Communication Connections: A look into what it takes to run the Communications Department

By Rachel Taylor

Gull Life Editor

As the administrative assistant for the Communication Arts department, Jackie Wellfonder has her hands full keeping the department running.


“It’s funny because my boss teases and sometimes calls me his boss,” Wellfonder said. “Basically it can be a little crazy because my role is essentially coordinating the department as a whole.”

Wellfonder holds the duty of organizing the class schedule for all communications classes, along with assigning students to their advisors.

“We’re always looking ahead because, of course, in academics you have a four year plan and some courses are only offered every 2 years,” Wellfonder said. “So you have to be kind of strategic in planning. This past summer we were working on the schedule for the following spring.”

In the beginning, planning things out so far in advance was a skill Wellfonder found diffucult to master.

“That is something that I had to get used to was working so far and planning ahead,” Wellfonder said.

Along with coordinating things for students, Wellfonder also handles the adjunct professors, ensuring that they are on track for success.

“I handle their contracts and coordinate annual meetings with them just to give them some guidance,” Wellfonder said.

Wellfonder finds that she loves her job so much because of the faculty she works with.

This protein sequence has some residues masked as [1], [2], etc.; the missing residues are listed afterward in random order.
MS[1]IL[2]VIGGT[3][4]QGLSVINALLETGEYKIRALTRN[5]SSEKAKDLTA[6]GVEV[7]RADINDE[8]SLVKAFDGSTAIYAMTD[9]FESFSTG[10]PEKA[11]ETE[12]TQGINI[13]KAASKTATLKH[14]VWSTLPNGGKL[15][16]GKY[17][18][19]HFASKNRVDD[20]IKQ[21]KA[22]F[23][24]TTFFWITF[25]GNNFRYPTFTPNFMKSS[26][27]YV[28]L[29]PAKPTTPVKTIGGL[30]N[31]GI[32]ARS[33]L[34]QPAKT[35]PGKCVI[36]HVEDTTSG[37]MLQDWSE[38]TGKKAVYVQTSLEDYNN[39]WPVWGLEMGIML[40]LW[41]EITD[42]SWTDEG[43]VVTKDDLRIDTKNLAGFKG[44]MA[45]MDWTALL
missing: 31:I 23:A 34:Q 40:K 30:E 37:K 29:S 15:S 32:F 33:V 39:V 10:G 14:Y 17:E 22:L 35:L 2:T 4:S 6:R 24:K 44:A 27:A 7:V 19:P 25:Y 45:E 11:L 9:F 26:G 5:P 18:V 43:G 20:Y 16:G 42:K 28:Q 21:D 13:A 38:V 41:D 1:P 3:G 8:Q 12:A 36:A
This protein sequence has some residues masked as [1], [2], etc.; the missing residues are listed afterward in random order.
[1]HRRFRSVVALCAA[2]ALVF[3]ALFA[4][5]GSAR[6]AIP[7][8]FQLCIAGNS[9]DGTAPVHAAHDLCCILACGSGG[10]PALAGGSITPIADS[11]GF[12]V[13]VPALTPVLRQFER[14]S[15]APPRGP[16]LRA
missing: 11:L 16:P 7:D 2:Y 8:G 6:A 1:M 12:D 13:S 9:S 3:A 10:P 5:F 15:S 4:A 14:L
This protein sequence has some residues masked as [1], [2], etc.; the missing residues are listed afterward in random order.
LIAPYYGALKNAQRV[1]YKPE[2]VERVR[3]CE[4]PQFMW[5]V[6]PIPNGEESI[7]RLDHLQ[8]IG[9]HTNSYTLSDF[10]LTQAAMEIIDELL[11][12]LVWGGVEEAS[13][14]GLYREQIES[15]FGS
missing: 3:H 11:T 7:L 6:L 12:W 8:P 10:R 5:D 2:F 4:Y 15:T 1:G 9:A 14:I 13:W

“Overall the faculty is supportive, so I’m blessed in that regard,” Wellfonder said. “In the academic world sometimes you may run across people who really tend to think of things from a really academic textbook, knowledge perspective and they forget that people are human beings, and so they may treat you a little differently and I haven’t experienced that here with my faculty and that’s something that is positive.”

With book-keeping and answering to requests from the faculty also on her plate, not everything runs smoothly all the time. However, Wellfonder is working with faculty members to create a more efficient work environment.

“Everyone’s very helpful,” Wellfonder said. “If things get a little crazy, I’ve encouraged faculty like if they have requests for certain things such as motor pool or copy requests, I’ve tried to instill in them the sooner that you give me that information the more successful I’ll be at actually getting something done. Sometimes it’s hard because I understand their schedules are crazy too but I can do my job better if they cooperate with me on that.”

She finds that the CMAT department is a unique one, with a variety of personalities and people who come from different backgrounds, but her own skills help her to interact and communicate effectively with everyone.

“I pride myself on my organizational skills and my communication skills,” Wellfonder said. “I love being the coordinator person that gets things done.”

Wellfonder is a SU alumnus who has many ties not only to the school, but also to the community and local politics.